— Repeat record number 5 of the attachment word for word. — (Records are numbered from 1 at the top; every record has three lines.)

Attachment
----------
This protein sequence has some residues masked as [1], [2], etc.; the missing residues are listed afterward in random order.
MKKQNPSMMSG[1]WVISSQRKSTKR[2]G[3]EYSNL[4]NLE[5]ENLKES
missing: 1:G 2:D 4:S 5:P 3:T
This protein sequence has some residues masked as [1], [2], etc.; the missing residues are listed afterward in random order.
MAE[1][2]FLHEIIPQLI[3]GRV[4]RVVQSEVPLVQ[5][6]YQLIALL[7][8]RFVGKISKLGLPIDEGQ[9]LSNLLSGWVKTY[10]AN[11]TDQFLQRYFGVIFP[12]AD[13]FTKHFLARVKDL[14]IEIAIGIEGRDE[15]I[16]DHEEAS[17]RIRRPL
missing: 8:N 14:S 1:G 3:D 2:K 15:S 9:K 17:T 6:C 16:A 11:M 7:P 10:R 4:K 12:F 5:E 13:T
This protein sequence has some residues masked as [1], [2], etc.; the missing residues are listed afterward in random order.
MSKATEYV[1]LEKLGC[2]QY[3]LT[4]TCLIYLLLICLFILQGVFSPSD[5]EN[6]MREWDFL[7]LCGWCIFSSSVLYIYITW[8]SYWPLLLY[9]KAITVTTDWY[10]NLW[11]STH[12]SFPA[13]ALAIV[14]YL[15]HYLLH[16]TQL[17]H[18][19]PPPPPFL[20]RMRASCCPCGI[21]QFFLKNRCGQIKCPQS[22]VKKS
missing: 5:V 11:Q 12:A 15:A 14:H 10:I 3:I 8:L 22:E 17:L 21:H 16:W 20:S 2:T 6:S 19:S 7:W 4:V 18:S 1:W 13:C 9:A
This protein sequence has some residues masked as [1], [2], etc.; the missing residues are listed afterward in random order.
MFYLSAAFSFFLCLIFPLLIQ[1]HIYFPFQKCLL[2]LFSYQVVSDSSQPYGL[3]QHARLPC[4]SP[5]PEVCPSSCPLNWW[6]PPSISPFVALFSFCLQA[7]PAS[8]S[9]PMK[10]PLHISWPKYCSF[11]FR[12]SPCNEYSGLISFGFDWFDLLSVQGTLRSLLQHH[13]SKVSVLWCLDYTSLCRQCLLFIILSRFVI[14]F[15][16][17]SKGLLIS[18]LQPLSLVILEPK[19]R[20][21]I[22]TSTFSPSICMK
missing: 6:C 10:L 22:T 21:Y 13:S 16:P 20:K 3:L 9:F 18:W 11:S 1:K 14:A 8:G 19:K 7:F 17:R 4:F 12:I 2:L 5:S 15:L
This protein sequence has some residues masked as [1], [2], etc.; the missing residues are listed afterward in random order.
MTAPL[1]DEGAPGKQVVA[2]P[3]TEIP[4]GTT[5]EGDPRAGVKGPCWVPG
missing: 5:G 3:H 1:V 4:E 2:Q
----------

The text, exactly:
This protein sequence has some residues masked as [1], [2], etc.; the missing residues are listed afterward in random order.
MTAPL[1]DEGAPGKQVVA[2]P[3]TEIP[4]GTT[5]EGDPRAGVKGPCWVPG
missing: 5:G 3:H 1:V 4:E 2:Q